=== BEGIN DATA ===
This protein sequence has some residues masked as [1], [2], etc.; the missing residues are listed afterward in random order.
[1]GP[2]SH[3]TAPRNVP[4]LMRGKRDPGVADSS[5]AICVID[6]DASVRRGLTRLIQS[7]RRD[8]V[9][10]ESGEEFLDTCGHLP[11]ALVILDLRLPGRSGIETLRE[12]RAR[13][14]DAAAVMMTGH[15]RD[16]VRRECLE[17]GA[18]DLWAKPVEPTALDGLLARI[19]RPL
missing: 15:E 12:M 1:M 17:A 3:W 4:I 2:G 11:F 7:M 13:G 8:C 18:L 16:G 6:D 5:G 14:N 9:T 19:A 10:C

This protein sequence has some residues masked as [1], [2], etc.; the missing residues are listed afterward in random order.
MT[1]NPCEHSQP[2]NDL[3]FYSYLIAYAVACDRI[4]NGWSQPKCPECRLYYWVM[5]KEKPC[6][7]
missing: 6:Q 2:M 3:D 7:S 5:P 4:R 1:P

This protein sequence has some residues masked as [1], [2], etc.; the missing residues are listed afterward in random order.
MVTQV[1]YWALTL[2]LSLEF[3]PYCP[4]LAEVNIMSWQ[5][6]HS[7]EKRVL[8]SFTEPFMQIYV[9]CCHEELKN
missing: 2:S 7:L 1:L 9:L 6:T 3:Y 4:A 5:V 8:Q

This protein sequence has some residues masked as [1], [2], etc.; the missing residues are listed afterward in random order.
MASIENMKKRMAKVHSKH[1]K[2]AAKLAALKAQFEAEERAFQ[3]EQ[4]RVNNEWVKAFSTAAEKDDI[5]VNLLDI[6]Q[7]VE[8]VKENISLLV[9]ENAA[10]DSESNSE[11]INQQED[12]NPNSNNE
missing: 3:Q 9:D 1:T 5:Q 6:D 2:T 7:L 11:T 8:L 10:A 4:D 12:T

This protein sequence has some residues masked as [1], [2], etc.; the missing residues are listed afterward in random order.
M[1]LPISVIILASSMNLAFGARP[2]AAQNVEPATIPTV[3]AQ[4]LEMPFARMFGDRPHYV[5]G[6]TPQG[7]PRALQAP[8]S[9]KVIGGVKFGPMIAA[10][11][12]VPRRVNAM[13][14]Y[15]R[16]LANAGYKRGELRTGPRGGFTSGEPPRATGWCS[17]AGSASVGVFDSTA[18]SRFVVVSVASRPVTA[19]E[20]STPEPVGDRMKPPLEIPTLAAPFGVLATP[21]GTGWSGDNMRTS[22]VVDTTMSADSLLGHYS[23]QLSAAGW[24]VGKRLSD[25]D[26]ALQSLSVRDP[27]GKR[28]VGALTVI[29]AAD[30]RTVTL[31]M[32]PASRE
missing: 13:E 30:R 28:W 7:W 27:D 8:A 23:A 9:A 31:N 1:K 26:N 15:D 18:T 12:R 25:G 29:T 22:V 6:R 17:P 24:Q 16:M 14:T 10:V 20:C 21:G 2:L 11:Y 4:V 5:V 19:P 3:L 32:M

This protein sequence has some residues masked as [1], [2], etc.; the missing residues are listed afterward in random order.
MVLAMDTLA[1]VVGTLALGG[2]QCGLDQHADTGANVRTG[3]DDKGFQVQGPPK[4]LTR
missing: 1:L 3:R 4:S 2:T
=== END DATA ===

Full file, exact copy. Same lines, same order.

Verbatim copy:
This protein sequence has some residues masked as [1], [2], etc.; the missing residues are listed afterward in random order.
[1]GP[2]SH[3]TAPRNVP[4]LMRGKRDPGVADSS[5]AICVID[6]DASVRRGLTRLIQS[7]RRD[8]V[9][10]ESGEEFLDTCGHLP[11]ALVILDLRLPGRSGIETLRE[12]RAR[13][14]DAAAVMMTGH[15]RD[16]VRRECLE[17]GA[18]DLWAKPVEPTALDGLLARI[19]RPL
missing: 15:E 12:M 1:M 17:A 3:W 4:I 2:G 11:F 7:M 13:G 8:C 18:L 16:G 6:D 5:G 14:N 9:T 19:A 10:C

This protein sequence has some residues masked as [1], [2], etc.; the missing residues are listed afterward in random order.
MT[1]NPCEHSQP[2]NDL[3]FYSYLIAYAVACDRI[4]NGWSQPKCPECRLYYWVM[5]KEKPC[6][7]
missing: 6:Q 2:M 3:D 7:S 5:P 4:R 1:P

This protein sequence has some residues masked as [1], [2], etc.; the missing residues are listed afterward in random order.
MVTQV[1]YWALTL[2]LSLEF[3]PYCP[4]LAEVNIMSWQ[5][6]HS[7]EKRVL[8]SFTEPFMQIYV[9]CCHEELKN
missing: 2:S 7:L 1:L 9:L 6:T 3:Y 4:A 5:V 8:Q

This protein sequence has some residues masked as [1], [2], etc.; the missing residues are listed afterward in random order.
MASIENMKKRMAKVHSKH[1]K[2]AAKLAALKAQFEAEERAFQ[3]EQ[4]RVNNEWVKAFSTAAEKDDI[5]VNLLDI[6]Q[7]VE[8]VKENISLLV[9]ENAA[10]DSESNSE[11]INQQED[12]NPNSNNE
missing: 3:Q 9:D 1:T 5:Q 6:D 2:T 7:L 11:T 8:L 10:A 4:D 12:T

This protein sequence has some residues masked as [1], [2], etc.; the missing residues are listed afterward in random order.
M[1]LPISVIILASSMNLAFGARP[2]AAQNVEPATIPTV[3]AQ[4]LEMPFARMFGDRPHYV[5]G[6]TPQG[7]PRALQAP[8]S[9]KVIGGVKFGPMIAA[10][11][12]VPRRVNAM[13][14]Y[15]R[16]LANAGYKRGELRTGPRGGFTSGEPPRATGWCS[17]AGSASVGVFDSTA[18]SRFVVVSVASRPVTA[19]E[20]STPEPVGDRMKPPLEIPTLAAPFGVLATP[21]GTGWSGDNMRTS[22]VVDTTMSADSLLGHYS[23]QLSAAGW[24]VGKRLSD[25]D[26]ALQSLSVRDP[27]GKR[28]VGALTVI[29]AAD[30]RTVTL[31]M[32]PASRE
missing: 13:E 30:R 28:W 7:W 27:D 8:A 23:A 9:A 31:N 1:K 26:N 15:D 18:T 12:R 25:G 29:T 22:V 6:R 17:P 24:Q 16:M 14:T 10:V 20:C 21:G 2:L 11:Y 4:V 5:V 19:P 3:L 32:M

This protein sequence has some residues masked as [1], [2], etc.; the missing residues are listed afterward in random order.
MVLAMDTLA[1]VVGTLALGG[2]QCGLDQHADTGANVRTG[3]DDKGFQVQGPPK[4]LTR
missing: 1:L 3:R 4:S 2:T